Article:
Results: In the mouse lung tissue, CTGF expression and promoter activity peaked 1 week after bleomycin challenge, whereas type I collagen expression and Col1a2 promoter activity peaked 2 weeks postchallenge. Fibroblasts isolated from the mouse lungs 14 days after bleomycin treatment retained a profibrotic expression pattern, characterized by greatly elevated levels of type I collagen and CTGF protein and increased promoter activity. In vitro, inhibition of CTGF by specific small interfering RNA and neutralizing antibodies reduced the collagen protein expression and Col1a2 promoter activity. Moreover, in vivo, anti-CTGF antibodies applied after bleomycin challenge significantly reduced the Col1a2 promoter activity by approximately 25%. The enhanced Col1a2 promoter activity in fibroblasts from bleomycin-treated lungs was partly dependent on Smad signaling, whereas CTGF acted on the Col1a2 promoter by a mechanism that was independent of the Smad binding site, but was, instead, dependent on the ERK-1/2 and JNK MAPK pathways. The CTGF effect was mapped to the proximal promoter region surrounding the inverted CCAAT box, possibly involving CREB and c-Jun. In human lung fibroblasts, the human COL1A2 promoter responded in a similar manner, and the mechanisms of action also involved ERK-1/2 and JNK signaling.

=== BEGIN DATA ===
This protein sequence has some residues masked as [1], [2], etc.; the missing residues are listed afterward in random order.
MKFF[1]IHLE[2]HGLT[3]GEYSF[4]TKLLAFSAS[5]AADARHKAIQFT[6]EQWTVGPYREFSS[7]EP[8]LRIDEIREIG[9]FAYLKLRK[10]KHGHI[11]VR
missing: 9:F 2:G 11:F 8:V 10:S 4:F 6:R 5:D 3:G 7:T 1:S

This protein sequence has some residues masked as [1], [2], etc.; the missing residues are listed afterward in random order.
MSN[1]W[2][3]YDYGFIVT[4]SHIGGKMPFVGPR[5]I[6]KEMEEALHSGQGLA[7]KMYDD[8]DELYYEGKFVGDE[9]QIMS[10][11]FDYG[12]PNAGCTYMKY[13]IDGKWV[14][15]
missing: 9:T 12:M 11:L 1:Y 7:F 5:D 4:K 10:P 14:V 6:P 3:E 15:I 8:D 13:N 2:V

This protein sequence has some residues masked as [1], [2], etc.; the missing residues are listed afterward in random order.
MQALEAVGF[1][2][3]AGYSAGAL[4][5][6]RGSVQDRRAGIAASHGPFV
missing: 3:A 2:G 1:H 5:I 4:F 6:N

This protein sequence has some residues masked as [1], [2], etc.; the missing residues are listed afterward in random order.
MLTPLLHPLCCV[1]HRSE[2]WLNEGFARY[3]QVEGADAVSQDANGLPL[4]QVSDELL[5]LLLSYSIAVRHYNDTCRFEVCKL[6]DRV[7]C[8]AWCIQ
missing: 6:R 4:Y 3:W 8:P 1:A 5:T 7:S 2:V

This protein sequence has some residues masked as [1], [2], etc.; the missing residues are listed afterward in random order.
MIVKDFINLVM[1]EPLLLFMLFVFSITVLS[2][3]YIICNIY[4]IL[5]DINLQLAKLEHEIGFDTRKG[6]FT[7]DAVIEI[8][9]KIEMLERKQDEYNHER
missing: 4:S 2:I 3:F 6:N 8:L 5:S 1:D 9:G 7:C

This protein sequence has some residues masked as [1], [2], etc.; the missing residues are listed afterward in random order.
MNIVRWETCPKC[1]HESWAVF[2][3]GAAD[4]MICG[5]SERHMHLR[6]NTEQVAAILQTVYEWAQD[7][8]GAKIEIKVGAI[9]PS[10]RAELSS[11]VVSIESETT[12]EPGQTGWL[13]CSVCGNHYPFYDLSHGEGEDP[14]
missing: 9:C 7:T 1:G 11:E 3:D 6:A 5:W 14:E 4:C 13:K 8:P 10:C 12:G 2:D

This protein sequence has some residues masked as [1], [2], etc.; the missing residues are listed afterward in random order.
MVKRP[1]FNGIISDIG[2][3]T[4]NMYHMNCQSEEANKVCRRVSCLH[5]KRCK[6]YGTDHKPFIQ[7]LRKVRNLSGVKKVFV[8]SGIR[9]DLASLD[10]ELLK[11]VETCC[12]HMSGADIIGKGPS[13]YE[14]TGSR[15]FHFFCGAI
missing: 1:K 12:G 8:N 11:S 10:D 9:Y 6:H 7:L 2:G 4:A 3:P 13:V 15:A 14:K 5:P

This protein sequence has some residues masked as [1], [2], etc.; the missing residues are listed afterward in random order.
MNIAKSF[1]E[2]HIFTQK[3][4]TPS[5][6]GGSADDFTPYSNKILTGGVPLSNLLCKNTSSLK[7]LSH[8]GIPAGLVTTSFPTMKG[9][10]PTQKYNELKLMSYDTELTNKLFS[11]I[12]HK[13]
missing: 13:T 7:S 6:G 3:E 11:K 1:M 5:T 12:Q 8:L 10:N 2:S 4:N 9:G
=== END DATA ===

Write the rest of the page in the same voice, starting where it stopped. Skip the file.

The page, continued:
Conclusion: Our results clearly define a direct profibrotic effect of CTGF and demonstrate its contribution to lung fibrosis through transcriptional activation of Col1a2. Blocking strategies revealed the signaling mechanisms involved. These findings show CTGF to be a rational target for therapy in fibrotic diseases such as SSc.
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http://dx.doi.org/10.1002/art.24620DOI Listing
July 2009

Cross-talk between MCP-3 and TGFbeta promotes fibroblast collagen biosynthesis.

Exp Cell Res 2009 Jan 12;315(2):151-61. Epub 2008 Nov 12.

Centre for Rheumatology and Connective Tissue Diseases, Royal Free and University College Medical School, Rowland Hill Street, London NW3 2PF, UK.